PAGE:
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The future of Business Intelligence is in education

By SiliconIndia   |   Thursday, 21 July 2011, 14:53 Hrs
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A 'first of its kind' survey conducted on seventy-nine BI professionals by beye NETWORK and St Joseph's university in Philadelphia lead to the establishment of a very important fact.
This conclusion roots from the enthralling fact that a quarter of BI professionals who were questioned believed their BI capabilities to be 'inadequate'.
The reason for this was linked to a 'lack of expertise', emphasizing the need for more education.
Richard Herschel, chair of the decisions & systems science department at St. Joseph's University who worked with the beye NETWORK on the survey, stresses on the importance of understanding how companies use BI tools before investigating the impact it has on the organization.
The results imply that BI is used in planning, market analytics and reading and predicting market trends majorly.

Strategic BI Applications:
* Strategic planning - 60.6%
* Product/market analytics - 63.4%
* Market trends and intelligence - 53.5%
* Supply chain analytics - 32.4%
* Other -11.3%
* None or don't know-12.7%

Another important fact the team unearthed is that BI success is dependant on the talent.
The 'human element' cannot be ruled out in spite of the sophisticated BI softwares available today. The human element still remains a critical factor in determining the success rate of BI.
Better exposure and understanding of BI by the 'decision makers' goes a long way in ensuring better performance.
Good business analytics and technical skills is what the decision maker must ideally possess.
The number of talented people needed is increasing by the year, with fifty seven percent of BI professionals expecting to recruit new BI talent the following year.

The survey said 66 percent of the respondents felt the users need additional training.
BI usage is continually on the rise and with it raises the need for additional training.
The survey also reveals the fact that the BI tools are not used by the analytics team alone.
33 percent of companies were found to have BI tools being used by members outside of the analytics team. And this is inevitable in the days to come. Experts suggest that the BI education must therefore be extended to more employees.
BI in curriculum
BI being a relatively new concept has not been incorporated in any educational syllabi.
Therefore the only source of education for young minds starting a career here remains 'on the job' training.
Expressing his concern on this issue Richard says it is "problematic because the BI field is relatively new and most students entering universities or pursuing graduate degrees are not even aware of BI as a potential field of employment"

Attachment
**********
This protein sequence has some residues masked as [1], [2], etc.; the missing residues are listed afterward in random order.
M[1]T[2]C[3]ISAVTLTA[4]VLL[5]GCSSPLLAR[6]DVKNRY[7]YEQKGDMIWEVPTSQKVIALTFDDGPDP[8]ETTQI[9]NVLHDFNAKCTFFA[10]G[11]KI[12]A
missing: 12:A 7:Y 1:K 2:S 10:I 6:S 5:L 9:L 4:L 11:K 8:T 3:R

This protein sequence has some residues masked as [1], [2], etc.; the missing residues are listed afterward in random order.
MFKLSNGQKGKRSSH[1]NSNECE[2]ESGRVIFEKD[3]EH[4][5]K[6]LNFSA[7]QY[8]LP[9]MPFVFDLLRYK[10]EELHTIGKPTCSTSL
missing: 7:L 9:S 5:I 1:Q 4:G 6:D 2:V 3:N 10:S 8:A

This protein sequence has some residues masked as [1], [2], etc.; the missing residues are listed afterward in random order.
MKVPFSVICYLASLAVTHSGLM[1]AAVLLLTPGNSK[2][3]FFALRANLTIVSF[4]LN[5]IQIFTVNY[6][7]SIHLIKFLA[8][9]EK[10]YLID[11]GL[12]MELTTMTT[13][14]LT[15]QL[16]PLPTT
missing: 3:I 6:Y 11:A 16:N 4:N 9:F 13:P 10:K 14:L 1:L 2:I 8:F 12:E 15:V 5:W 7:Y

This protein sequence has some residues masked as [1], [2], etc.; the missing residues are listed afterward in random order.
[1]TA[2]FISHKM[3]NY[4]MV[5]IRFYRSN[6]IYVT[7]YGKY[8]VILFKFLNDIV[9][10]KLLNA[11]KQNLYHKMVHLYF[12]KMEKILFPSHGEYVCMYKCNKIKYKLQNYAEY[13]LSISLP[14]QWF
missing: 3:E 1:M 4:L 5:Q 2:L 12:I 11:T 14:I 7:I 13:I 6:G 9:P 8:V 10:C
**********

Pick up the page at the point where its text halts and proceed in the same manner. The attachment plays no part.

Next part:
This leads us to the next point.
* The urgent need to create academic programs
With 84 percent of the respondents predicting demand for the BI tools to be increasing over the next year, 57 percent expecting recruitment for BI talent to increase and 66 percent believing continuous education in BI to be mandatory, we need to go no further then this to realize that the future of BI is indeed in education.
With very few schools offering academic programs for BI the responsibility to educate more users also comes down to the vendors.
Herschel calls for development of a professional association "to educate the general workforce and students about what the BI field is and the professional opportunities it affords."
He predicts that there is a lot of fresh talent out there willing to get educated and opt for a career in BI. He presents the following fact to substantiate his claim.
"At my university, we offer both undergraduate and graduate programs in BI. This year, 210 freshmen applicants indicated an interest in majoring in business intelligence. That's up from only 2 the prior year, when our major was called 'Decision & System Sciences'." All we did was change the name of our major to 'BI' (which it truly is) and distribute a brochure to potential students explaining business intelligence and the opportunities that a BI career affords."
In the end a quick look on these facts tells us the story.
*To what extent does management in your organization employ business intelligence as the basis for their decisions? The responses were:
* Rarely, if at all - 7.1%
* Just once in a while - 22.9%
* About half of the time - 32.9%
* Most of the time - 27.1%
* All of the time -10.0%
It is no secret that better education would improve these figures by a fairly good margin.
In conclusion we would like to reinforce the fact already established by the beye NETWORK and St Joseph's university that more education is absolutely mandatory if we wish to see BI to be reaching more hands.

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